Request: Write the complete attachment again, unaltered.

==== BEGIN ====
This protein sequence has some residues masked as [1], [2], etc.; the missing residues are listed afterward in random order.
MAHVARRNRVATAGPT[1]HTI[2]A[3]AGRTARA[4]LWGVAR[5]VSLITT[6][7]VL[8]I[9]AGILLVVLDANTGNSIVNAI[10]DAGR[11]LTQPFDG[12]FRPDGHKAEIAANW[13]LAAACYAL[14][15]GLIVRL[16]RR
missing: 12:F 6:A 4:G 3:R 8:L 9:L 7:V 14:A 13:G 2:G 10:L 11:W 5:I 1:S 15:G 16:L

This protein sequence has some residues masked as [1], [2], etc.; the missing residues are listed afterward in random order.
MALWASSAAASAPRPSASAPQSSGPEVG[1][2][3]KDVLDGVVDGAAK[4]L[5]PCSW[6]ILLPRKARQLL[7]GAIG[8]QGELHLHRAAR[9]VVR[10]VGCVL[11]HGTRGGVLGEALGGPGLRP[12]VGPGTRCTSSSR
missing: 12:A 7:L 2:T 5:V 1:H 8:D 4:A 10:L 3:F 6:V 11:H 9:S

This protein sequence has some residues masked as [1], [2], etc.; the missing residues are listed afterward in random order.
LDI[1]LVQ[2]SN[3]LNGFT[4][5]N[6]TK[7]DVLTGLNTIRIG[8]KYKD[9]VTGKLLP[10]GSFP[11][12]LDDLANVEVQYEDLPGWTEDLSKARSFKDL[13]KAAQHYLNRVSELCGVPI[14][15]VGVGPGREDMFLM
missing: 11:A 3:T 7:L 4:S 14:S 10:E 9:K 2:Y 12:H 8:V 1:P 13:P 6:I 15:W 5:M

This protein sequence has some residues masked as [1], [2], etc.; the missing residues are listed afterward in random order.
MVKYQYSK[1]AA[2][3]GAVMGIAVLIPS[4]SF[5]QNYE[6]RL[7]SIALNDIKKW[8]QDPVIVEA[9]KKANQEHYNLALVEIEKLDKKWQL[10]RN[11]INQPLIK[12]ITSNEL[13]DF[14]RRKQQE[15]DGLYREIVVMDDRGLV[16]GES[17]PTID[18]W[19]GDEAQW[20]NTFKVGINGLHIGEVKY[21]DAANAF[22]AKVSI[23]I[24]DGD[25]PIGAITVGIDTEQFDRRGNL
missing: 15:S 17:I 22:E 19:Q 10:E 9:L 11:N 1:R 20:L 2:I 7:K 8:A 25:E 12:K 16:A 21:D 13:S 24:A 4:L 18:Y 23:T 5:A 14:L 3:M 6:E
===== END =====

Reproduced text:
This protein sequence has some residues masked as [1], [2], etc.; the missing residues are listed afterward in random order.
MAHVARRNRVATAGPT[1]HTI[2]A[3]AGRTARA[4]LWGVAR[5]VSLITT[6][7]VL[8]I[9]AGILLVVLDANTGNSIVNAI[10]DAGR[11]LTQPFDG[12]FRPDGHKAEIAANW[13]LAAACYAL[14][15]GLIVRL[16]RR
missing: 12:F 6:A 4:G 3:R 8:L 9:L 7:V 14:A 13:G 2:G 10:L 11:W 5:I 1:S 15:G 16:L

This protein sequence has some residues masked as [1], [2], etc.; the missing residues are listed afterward in random order.
MALWASSAAASAPRPSASAPQSSGPEVG[1][2][3]KDVLDGVVDGAAK[4]L[5]PCSW[6]ILLPRKARQLL[7]GAIG[8]QGELHLHRAAR[9]VVR[10]VGCVL[11]HGTRGGVLGEALGGPGLRP[12]VGPGTRCTSSSR
missing: 12:A 7:L 2:T 5:V 1:H 8:D 4:A 10:L 3:F 6:V 11:H 9:S

This protein sequence has some residues masked as [1], [2], etc.; the missing residues are listed afterward in random order.
LDI[1]LVQ[2]SN[3]LNGFT[4][5]N[6]TK[7]DVLTGLNTIRIG[8]KYKD[9]VTGKLLP[10]GSFP[11][12]LDDLANVEVQYEDLPGWTEDLSKARSFKDL[13]KAAQHYLNRVSELCGVPI[14][15]VGVGPGREDMFLM
missing: 11:A 3:T 7:L 4:S 14:S 10:E 9:K 2:Y 12:H 8:V 1:P 13:P 6:I 15:W 5:M

This protein sequence has some residues masked as [1], [2], etc.; the missing residues are listed afterward in random order.
MVKYQYSK[1]AA[2][3]GAVMGIAVLIPS[4]SF[5]QNYE[6]RL[7]SIALNDIKKW[8]QDPVIVEA[9]KKANQEHYNLALVEIEKLDKKWQL[10]RN[11]INQPLIK[12]ITSNEL[13]DF[14]RRKQQE[15]DGLYREIVVMDDRGLV[16]GES[17]PTID[18]W[19]GDEAQW[20]NTFKVGINGLHIGEVKY[21]DAANAF[22]AKVSI[23]I[24]DGD[25]PIGAITVGIDTEQFDRRGNL
missing: 15:S 17:I 22:E 19:Q 10:E 9:L 11:N 1:R 20:L 2:I 7:K 8:A 25:E 12:K 16:A 21:D 13:S 24:A 4:L 18:Y 23:T 5:A 14:L 3:M 6:E